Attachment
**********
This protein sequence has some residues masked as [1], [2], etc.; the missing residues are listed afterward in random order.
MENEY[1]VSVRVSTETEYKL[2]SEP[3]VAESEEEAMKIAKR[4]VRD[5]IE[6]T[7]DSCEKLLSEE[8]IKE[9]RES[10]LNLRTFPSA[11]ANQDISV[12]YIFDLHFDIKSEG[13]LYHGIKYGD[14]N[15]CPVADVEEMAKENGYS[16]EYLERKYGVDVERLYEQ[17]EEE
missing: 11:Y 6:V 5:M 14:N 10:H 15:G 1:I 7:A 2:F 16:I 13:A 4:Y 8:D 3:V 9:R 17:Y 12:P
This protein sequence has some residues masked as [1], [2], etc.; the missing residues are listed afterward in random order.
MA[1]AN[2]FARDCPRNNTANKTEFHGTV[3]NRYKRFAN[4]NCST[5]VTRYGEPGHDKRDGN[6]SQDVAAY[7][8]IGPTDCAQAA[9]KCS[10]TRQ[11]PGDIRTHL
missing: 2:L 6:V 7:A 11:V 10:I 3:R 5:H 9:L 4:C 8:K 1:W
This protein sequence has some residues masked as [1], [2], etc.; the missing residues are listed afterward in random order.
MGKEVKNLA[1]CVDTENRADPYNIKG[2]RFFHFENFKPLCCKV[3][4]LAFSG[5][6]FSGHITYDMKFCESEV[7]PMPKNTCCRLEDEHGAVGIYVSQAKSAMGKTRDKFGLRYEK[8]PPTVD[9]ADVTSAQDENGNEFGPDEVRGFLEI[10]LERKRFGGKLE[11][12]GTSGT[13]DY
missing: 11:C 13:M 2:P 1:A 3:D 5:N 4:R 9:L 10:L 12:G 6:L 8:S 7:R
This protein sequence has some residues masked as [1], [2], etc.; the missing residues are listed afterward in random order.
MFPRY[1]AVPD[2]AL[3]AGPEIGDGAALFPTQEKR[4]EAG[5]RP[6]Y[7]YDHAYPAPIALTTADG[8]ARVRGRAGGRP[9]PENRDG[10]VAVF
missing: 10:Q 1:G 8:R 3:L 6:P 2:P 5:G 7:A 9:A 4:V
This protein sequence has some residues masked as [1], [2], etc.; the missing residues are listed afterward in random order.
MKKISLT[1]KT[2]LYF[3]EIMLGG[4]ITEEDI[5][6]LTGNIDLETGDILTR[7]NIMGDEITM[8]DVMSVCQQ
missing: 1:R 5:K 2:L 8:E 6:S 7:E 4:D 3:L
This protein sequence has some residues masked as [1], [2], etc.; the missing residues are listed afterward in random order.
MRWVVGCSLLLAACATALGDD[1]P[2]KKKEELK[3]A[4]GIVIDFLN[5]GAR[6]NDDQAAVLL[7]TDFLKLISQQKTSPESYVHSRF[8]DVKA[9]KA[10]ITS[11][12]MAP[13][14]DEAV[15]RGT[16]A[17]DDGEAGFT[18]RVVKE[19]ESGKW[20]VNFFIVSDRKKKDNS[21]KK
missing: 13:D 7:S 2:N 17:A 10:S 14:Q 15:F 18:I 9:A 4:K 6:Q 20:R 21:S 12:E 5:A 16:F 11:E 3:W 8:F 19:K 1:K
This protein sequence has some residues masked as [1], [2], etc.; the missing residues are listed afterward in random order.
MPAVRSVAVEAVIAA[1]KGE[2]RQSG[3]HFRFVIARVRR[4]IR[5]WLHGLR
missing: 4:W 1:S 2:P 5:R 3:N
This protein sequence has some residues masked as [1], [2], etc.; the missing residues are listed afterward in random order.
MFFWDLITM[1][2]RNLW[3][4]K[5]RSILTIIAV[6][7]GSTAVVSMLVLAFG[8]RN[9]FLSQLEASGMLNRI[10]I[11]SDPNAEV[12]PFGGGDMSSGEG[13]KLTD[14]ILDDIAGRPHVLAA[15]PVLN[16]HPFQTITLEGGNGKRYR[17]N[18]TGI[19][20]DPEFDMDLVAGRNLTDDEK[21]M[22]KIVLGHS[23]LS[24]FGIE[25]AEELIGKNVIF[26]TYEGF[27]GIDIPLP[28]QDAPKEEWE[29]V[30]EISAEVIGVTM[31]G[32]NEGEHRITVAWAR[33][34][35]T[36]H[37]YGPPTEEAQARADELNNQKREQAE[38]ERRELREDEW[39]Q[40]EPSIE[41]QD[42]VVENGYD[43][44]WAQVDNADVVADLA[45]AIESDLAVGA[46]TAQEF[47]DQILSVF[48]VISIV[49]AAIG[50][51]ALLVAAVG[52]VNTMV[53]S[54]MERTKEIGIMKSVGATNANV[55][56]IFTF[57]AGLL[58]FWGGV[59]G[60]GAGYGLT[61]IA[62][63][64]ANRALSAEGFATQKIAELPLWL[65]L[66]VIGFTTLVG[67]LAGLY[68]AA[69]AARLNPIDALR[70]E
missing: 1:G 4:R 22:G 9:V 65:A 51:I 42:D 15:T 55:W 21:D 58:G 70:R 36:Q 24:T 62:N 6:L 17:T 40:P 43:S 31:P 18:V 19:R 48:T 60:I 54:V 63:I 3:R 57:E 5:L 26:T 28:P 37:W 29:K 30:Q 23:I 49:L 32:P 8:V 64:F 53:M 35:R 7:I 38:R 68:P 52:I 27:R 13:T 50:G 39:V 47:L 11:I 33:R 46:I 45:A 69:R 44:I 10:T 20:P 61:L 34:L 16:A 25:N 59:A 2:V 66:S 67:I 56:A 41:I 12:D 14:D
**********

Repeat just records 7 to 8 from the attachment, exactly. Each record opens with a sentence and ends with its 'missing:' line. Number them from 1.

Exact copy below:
This protein sequence has some residues masked as [1], [2], etc.; the missing residues are listed afterward in random order.
MPAVRSVAVEAVIAA[1]KGE[2]RQSG[3]HFRFVIARVRR[4]IR[5]WLHGLR
missing: 4:W 1:S 2:P 5:R 3:N
This protein sequence has some residues masked as [1], [2], etc.; the missing residues are listed afterward in random order.
MFFWDLITM[1][2]RNLW[3][4]K[5]RSILTIIAV[6][7]GSTAVVSMLVLAFG[8]RN[9]FLSQLEASGMLNRI[10]I[11]SDPNAEV[12]PFGGGDMSSGEG[13]KLTD[14]ILDDIAGRPHVLAA[15]PVLN[16]HPFQTITLEGGNGKRYR[17]N[18]TGI[19][20]DPEFDMDLVAGRNLTDDEK[21]M[22]KIVLGHS[23]LS[24]FGIE[25]AEELIGKNVIF[26]TYEGF[27]GIDIPLP[28]QDAPKEEWE[29]V[30]EISAEVIGVTM[31]G[32]NEGEHRITVAWAR[33][34][35]T[36]H[37]YGPPTEEAQARADELNNQKREQAE[38]ERRELREDEW[39]Q[40]EPSIE[41]QD[42]VVENGYD[43][44]WAQVDNADVVADLA[45]AIESDLAVGA[46]TAQEF[47]DQILSVF[48]VISIV[49]AAIG[50][51]ALLVAAVG[52]VNTMV[53]S[54]MERTKEIGIMKSVGATNANV[55][56]IFTF[57]AGLL[58]FWGGV[59]G[60]GAGYGLT[61]IA[62][63][64]ANRALSAEGFATQKIAELPLWL[65]L[66]VIGFTTLVG[67]LAGLY[68]AA[69]AARLNPIDALR[70]E
missing: 1:G 4:R 22:G 9:V 65:A 51:I 42:D 15:T 55:W 21:D 58:G 70:R 36:Q 24:T 62:N 6:L 17:T 40:P 43:S 31:P 18:V 19:R 48:T 60:I 54:V 63:I 3:R 57:E 5:L 26:T 28:P 37:W 29:K 30:Q 23:I 49:L 32:P 8:V 64:F 53:M 35:R 7:I 38:R 68:P 52:I 27:R 13:T 50:G 39:V 47:L 11:I 33:R 46:I 45:A 69:R 44:I 10:T 20:P 61:L 34:L 16:A 25:N 59:A 2:V 66:S 67:I 56:A 41:I 12:D 14:D